Heathrow is preparing to nearly triple the fee it charges London’s black cabs collecting passengers from the airport, an increase that drivers warn will be “devastating” to their businesses.
Taxis will have to pay £10 from July, compared with £3.60 at present. The price rise will help Heathrow to recoup the £1.4m it lost running the airport taxi rank last year, when passenger numbers collapsed as travel restrictions devastated the aviation industry.
Passenger numbers at the airport last year fell to levels not seen since the 1970s, and Heathrow is losing £5m per day.
But drivers told the Financial Times that increasing the charge for every journey from the airport to £10 would mean the work is barely worth their time.
Access to Heathrow is tightly controlled, and taxis must queue in a parking area on the outskirts of the airport while waiting to be directed to terminals to collect passengers.
Waiting times were about three hours before the pandemic, but have routinely stretched to 24 hours over the past year, according to taxi drivers.
To make ends meet, some drivers are doing four to five-day stints “essentially living at the airport” while they queue for passengers, and only returning home to see their families at weekends, said Sam Houston, a driver who is a regular in the queue.
“It is that desperate, it is like working in another country,” he added.
London’s black cabs, already suffering from cheaper competition from ride-hailing apps such as Uber, have seen a collapse in revenue during the pandemic, forcing many drivers to leave the industry.
The majority of drivers are earning less than 30 per cent of their usual income at the moment, according to the Licensed Taxi Drivers Association, which represents the capital’s taxi drivers.
“We appreciate the huge challenges Heathrow and the aviation industry have faced as a result of the pandemic, but the taxi trade has been hit just as hard,” the association said.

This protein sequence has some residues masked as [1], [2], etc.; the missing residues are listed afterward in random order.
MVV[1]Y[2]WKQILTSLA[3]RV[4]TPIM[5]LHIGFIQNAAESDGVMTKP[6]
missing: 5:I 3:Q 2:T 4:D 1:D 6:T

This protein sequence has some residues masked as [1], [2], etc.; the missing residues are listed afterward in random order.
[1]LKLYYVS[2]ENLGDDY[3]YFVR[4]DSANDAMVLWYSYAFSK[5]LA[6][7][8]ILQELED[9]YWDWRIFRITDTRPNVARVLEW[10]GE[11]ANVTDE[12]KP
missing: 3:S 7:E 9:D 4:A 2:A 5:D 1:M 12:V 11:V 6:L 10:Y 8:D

“It will take time for passenger demand to pick up and for our trade to recover. Anything which significantly increases drivers’ costs in the short-term will prove devastating.”
The LTDA suggested that Heathrow limit the price increase by spreading the cost over a five-year period, but said the airport indicated it was moving ahead.
Heathrow said Civil Aviation Authority regulations means it cannot generate any profit from services such as the taxi feeder system, and that any lost revenue is factored into the price for the following year, meaning that prices have inevitably risen.
“We have delayed increasing the charge for the taxi feeder park for as long as possible, but it will now increase from 1 July. The price will decrease in future as passenger numbers increase,” the airport said.
Heathrow is also locked in a furious dispute with airlines over a proposal to increase landing charges to claw back losses incurred during the coronavirus crisis.
The CAA is due to rule on the airport’s proposal to increase the fees it charges airlines by 5 per cent in the coming weeks, with carriers including British Airways arguing Heathrow’s group of largely overseas investors should provide more funding rather than pass losses on to other areas of the industry.